Research shows that the human brain needs three different processing stages to identify sounds such as speech, quite similar to the pattern observed in non-human primates.
According to neuroscientists at Georgetown University Medical Center (GUMC), both human and non-human primates process speech along two parallel pathways, each of which run from lower to higher functioning neural regions.
These pathways are dubbed the 'what' and 'where' streams and are roughly analogous to how the brain processes sight, but in different regions. The 'where' stream localizes sound and the 'what' pathway identifies the sound.
Both pathways begin with the processing of signals in the auditory cortex, located inside a deep fissure on the side of the brain underneath the temples - the so-called 'temporal lobe.'
Information processed by the 'what' pathway then flows forward along the outside of the temporal lobe, and the job of that pathway is to recognize complex auditory signals, which include communication sounds and their meaning (semantics).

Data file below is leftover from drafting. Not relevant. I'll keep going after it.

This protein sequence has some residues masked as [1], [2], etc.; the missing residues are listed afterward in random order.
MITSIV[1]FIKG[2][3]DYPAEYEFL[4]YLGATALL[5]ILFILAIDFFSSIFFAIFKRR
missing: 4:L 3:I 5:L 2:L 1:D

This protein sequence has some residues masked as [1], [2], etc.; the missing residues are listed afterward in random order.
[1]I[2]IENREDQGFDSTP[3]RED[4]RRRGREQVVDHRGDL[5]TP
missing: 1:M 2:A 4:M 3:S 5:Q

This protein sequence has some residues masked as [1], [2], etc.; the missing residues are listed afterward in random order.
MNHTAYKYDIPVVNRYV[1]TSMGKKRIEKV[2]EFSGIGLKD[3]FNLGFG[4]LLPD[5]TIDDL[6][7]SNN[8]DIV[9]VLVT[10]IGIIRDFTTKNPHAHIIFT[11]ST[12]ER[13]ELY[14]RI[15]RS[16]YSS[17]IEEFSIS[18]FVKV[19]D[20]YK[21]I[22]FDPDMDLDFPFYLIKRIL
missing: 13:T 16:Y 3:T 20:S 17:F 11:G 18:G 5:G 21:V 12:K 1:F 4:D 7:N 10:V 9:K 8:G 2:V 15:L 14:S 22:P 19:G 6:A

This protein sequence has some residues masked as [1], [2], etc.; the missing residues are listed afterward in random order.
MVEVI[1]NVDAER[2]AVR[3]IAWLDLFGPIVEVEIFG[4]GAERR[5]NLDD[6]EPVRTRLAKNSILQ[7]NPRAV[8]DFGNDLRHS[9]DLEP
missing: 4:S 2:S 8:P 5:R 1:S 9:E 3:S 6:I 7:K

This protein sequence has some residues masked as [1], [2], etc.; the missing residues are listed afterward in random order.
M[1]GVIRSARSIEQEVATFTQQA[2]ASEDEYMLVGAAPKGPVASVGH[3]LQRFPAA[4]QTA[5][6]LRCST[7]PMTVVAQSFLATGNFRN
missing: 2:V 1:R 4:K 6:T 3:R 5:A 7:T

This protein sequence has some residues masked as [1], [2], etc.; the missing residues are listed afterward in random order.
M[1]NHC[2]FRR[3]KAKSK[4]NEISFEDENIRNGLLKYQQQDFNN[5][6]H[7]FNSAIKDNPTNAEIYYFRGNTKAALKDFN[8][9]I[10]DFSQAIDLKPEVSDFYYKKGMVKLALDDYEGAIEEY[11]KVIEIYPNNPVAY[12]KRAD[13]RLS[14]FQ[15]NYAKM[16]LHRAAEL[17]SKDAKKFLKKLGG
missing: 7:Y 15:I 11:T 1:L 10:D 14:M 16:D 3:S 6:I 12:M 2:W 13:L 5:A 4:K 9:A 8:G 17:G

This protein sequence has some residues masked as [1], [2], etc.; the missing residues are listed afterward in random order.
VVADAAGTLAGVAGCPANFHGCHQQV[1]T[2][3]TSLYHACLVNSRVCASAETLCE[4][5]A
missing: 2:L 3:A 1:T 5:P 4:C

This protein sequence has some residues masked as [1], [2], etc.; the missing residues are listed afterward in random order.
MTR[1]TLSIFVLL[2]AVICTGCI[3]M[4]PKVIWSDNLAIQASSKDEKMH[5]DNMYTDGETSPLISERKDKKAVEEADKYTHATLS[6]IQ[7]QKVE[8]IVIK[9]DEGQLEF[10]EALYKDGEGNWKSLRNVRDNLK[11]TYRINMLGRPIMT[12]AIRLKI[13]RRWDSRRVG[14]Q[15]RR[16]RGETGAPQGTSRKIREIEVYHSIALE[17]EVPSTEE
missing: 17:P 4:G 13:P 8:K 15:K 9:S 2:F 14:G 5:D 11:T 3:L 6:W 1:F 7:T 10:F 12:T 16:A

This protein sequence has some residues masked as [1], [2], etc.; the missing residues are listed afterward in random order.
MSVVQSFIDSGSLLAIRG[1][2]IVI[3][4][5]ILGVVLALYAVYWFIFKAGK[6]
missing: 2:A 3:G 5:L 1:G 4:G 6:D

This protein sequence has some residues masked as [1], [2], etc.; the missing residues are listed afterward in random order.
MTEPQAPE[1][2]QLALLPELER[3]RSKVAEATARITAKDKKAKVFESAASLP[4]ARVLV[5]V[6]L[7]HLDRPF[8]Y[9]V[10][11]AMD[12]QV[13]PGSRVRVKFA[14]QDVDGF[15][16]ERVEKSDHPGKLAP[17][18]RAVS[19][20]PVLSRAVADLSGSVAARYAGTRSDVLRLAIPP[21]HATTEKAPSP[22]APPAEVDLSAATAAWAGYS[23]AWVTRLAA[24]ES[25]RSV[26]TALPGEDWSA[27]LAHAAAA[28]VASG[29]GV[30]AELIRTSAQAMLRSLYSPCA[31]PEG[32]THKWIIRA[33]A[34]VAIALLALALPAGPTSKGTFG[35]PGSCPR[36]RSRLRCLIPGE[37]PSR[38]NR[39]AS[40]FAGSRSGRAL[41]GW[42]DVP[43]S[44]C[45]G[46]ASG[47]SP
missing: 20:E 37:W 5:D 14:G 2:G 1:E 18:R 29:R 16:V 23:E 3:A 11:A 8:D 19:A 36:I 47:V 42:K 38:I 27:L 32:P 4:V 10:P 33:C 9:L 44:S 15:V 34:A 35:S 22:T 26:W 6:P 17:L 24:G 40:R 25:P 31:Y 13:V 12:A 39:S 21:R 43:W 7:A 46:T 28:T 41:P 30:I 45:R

The 'where' pathway is mostly in the parietal lobe, above the temporal lobe, and it processes spatial aspects of a sound - its location and its motion in space - but is also involved in providing feedback during the act of speaking.
The study helps shed light on the complex and extraordinarily elegant, workings of the 'auditory' human brain, according to Josef Rauschecker, professor in the departments of physiology/ biophysics and neuroscience.
"This is the first time we have been able to identify three discrete brain areas that help people recognize and understand the sounds they are hearing," said Rauschecker.
"These sounds, such as speech, are vitally important to humans, and it is critical that we understand how they are processed in the human brain," he added.